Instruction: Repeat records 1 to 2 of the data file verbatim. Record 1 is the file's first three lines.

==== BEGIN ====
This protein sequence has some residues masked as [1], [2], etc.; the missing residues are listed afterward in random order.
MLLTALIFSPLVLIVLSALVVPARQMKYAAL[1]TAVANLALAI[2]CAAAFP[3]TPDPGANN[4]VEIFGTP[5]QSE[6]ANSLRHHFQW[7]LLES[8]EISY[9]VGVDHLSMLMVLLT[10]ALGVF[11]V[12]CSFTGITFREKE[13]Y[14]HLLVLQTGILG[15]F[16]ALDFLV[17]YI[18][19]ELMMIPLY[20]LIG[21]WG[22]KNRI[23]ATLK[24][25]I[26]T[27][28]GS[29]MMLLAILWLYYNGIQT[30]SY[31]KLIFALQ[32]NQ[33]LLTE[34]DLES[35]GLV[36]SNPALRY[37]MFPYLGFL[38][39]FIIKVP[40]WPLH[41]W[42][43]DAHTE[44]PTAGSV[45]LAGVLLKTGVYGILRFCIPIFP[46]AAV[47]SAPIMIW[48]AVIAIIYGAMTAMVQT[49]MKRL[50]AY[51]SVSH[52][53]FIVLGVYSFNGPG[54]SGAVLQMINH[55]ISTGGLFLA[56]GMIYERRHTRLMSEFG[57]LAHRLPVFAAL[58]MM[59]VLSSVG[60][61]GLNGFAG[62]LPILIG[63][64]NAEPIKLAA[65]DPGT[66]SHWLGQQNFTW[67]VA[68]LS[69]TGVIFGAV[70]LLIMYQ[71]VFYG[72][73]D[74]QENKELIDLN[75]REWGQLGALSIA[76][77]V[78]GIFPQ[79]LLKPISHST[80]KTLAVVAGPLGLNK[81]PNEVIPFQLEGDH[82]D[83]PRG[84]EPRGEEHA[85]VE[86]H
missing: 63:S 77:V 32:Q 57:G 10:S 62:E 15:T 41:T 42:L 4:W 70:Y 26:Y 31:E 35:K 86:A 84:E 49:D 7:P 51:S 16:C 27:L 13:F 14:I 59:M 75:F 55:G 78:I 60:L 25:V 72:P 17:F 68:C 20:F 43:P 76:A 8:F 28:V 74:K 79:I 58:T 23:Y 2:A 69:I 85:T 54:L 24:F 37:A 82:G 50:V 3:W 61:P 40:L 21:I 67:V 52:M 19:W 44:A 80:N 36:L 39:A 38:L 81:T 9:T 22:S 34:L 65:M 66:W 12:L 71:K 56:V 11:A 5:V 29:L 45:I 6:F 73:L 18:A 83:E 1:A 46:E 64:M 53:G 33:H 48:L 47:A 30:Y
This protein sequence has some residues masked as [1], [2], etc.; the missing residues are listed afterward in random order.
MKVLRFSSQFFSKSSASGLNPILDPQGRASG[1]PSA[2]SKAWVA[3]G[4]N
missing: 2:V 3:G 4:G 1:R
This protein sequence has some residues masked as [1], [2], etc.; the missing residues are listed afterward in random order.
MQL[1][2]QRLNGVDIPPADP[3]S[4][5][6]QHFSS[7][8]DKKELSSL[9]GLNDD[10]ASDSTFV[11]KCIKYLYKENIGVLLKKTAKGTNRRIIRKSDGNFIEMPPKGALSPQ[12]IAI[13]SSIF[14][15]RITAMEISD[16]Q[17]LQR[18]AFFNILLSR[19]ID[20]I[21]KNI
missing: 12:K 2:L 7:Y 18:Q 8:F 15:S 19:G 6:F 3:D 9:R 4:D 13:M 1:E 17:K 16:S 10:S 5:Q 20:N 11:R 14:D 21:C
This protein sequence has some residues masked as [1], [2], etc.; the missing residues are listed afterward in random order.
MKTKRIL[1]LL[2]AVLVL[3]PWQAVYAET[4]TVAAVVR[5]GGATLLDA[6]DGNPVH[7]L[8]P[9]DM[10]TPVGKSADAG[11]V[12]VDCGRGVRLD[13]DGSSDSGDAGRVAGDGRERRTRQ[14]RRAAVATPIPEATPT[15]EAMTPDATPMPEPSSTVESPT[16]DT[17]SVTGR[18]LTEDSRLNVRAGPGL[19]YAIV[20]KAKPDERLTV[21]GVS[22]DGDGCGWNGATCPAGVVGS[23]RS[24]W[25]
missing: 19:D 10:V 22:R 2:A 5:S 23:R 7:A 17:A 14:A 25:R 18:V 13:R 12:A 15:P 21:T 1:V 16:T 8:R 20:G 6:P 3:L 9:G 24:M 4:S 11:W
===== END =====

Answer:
This protein sequence has some residues masked as [1], [2], etc.; the missing residues are listed afterward in random order.
MLLTALIFSPLVLIVLSALVVPARQMKYAAL[1]TAVANLALAI[2]CAAAFP[3]TPDPGANN[4]VEIFGTP[5]QSE[6]ANSLRHHFQW[7]LLES[8]EISY[9]VGVDHLSMLMVLLT[10]ALGVF[11]V[12]CSFTGITFREKE[13]Y[14]HLLVLQTGILG[15]F[16]ALDFLV[17]YI[18][19]ELMMIPLY[20]LIG[21]WG[22]KNRI[23]ATLK[24][25]I[26]T[27][28]GS[29]MMLLAILWLYYNGIQT[30]SY[31]KLIFALQ[32]NQ[33]LLTE[34]DLES[35]GLV[36]SNPALRY[37]MFPYLGFL[38][39]FIIKVP[40]WPLH[41]W[42][43]DAHTE[44]PTAGSV[45]LAGVLLKTGVYGILRFCIPIFP[46]AAV[47]SAPIMIW[48]AVIAIIYGAMTAMVQT[49]MKRL[50]AY[51]SVSH[52][53]FIVLGVYSFNGPG[54]SGAVLQMINH[55]ISTGGLFLA[56]GMIYERRHTRLMSEFG[57]LAHRLPVFAAL[58]MM[59]VLSSVG[60][61]GLNGFAG[62]LPILIG[63][64]NAEPIKLAA[65]DPGT[66]SHWLGQQNFTW[67]VA[68]LS[69]TGVIFGAV[70]LLIMYQ[71]VFYG[72][73]D[74]QENKELIDLN[75]REWGQLGALSIA[76][77]V[78]GIFPQ[79]LLKPISHST[80]KTLAVVAGPLGLNK[81]PNEVIPFQLEGDH[82]D[83]PRG[84]EPRGEEHA[85]VE[86]H
missing: 63:S 77:V 32:Q 57:G 10:S 62:E 15:T 41:T 42:L 4:W 70:Y 26:Y 31:E 35:K 86:A 84:E 49:D 7:P 51:S 16:C 27:L 13:F 14:I 59:M 75:F 55:G 78:I 60:L 25:V 72:P 17:F 68:C 20:F 43:P 76:A 8:F 28:V 74:K 79:I 58:T 23:Y 2:A 69:I 85:T 54:L 24:F 37:A 82:G 50:V 3:W 61:P 40:L 21:I 67:V 52:M 19:W 44:A 80:N 36:L 39:A 38:L 81:T 9:T 22:S 34:L 65:M 66:W 12:L 71:K 56:V 11:A 5:V 29:L 45:I 6:F 73:L 18:A 83:E 1:A 46:E 64:M 53:G 33:H 48:L 47:A 30:Y
This protein sequence has some residues masked as [1], [2], etc.; the missing residues are listed afterward in random order.
MKVLRFSSQFFSKSSASGLNPILDPQGRASG[1]PSA[2]SKAWVA[3]G[4]N
missing: 2:V 3:G 4:G 1:R